Rainbow Bee-eaters in the city

Birds against the sky
Rainbow Bee-eaters arriving for the night

Rainbow Bee-eaters, Merops ornatus, are amongst our prettiest birds and I always look out for them hunting on the Town Common or in parklands beside Ross River – even, occasionally, in my own garden. I know they nest in holes in sandy river banks but I never thought about where or how they might spend the nights outside of the nesting season until one of my readers sent me an email asking whether I knew about them roosting in a “huge aggregation” beside Ross Creek in the city. I hadn’t known, of course, and was quite surprised by both the communal roosting and the inner urban location.  

birds on bare twigs
Gathering to roost

It took me a week to find an opportunity to see for myself. The location was a narrow fringe of trees at the edge of Ross Creek, on the South Townsville side (in front of the Telstra building), and when I arrived half an hour before sunset the birds were already beginning to fly in. Numbers built up steadily over the next 45 minutes, most of them in one wattle tree but a few in nearby mangroves. As the evening grew darker and cooler they huddled closer together and deeper inside the tree, making an accurate estimate of numbers impossible; 50 or 100 might be a fair guess, and more may still have been arriving when I left.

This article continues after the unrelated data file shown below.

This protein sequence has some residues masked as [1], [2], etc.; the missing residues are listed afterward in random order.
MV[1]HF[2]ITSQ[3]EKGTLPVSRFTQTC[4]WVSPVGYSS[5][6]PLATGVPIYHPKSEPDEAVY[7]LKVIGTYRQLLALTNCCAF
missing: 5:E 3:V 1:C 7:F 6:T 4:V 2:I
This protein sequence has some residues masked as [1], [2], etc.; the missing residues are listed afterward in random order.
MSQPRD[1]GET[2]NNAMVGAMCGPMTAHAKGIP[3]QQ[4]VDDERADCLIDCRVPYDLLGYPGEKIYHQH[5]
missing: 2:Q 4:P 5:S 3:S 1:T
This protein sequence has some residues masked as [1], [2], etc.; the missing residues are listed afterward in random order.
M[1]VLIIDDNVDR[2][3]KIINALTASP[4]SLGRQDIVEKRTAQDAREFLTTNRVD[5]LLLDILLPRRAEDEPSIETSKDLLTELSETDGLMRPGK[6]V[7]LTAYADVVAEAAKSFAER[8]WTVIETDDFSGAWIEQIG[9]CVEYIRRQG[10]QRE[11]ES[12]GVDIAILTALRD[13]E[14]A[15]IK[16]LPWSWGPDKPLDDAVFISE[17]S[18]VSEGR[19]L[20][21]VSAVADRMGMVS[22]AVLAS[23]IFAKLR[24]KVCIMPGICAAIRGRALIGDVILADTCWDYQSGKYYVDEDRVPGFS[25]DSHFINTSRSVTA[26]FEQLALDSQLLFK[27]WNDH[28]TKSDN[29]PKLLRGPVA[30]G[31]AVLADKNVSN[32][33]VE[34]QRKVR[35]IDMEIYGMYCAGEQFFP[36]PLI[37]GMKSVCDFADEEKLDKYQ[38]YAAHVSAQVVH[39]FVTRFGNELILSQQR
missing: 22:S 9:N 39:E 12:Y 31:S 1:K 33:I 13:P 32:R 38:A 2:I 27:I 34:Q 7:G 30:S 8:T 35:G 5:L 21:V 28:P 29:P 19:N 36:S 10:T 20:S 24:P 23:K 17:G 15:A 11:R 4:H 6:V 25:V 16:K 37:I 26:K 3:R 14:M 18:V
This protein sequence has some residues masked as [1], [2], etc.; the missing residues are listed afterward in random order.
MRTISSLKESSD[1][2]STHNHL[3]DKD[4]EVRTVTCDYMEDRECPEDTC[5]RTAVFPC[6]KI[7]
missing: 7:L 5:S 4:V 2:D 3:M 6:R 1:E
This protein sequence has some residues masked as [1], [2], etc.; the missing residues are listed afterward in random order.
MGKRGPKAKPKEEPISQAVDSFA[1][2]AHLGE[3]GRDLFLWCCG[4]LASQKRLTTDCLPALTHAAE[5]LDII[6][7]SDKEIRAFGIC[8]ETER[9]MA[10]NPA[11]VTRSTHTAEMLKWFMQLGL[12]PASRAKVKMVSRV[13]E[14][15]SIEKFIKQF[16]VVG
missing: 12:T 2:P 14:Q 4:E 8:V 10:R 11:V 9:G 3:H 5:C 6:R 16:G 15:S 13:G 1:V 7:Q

birds in foliage
Rainbow Bee-eaters amidst the leaves. How many can you see?

A bit of time on the net revealed that the communal roosting behaviour is well known and the urban location not too unusual. In a study of their roosting habits around Darwin by Bellis and Profke, for instance, we read,

While breeding, Rainbow Bee-eaters tend to roost in pairs or in their nest (Fry 1984). Non-breeding birds, however, roost in trees in colonies of 30 or more birds (Warham 1957; Kloot and Easton 1983; Garnett 1985; Saffer and Calver 1997). Birds travel to the roost from their foraging grounds between 15 to 60 minutes prior to sunset, eventually settle down before dark and leave at dawn the following morning (Lord 1933; Warham 1957; Kloot and Easton 1983).

Bellis and Profke counted up to 300 birds in one roost, while Graeme Chapman (also in NT) estimated 1,000 at one Mataranka site. (His page is worth visiting for his wonderful photos, too.)

Rainbow Lorikeets share this roosting behaviour and are such a common sight around the city at nightfall that I automatically assume that a flock of greenish birds heading for a tree at dusk is a flock of lorikeets. I will look more carefully in future!

birds in tree
Settling down …
groups of birds perching together
Rainbow Bee-eaters snuggled together in the foliage

2 thoughts on “Rainbow Bee-eaters in the city”

  1. Other species of Bee-eaters are as pretty as ours and share the social roosting habit. There are several lovely photos of roosting European Bee-eaters (Merops apiaster) in this gallery of outrageously beautiful wildlife shots by Jose Luis Rodriguez. It’s well worth a visit.

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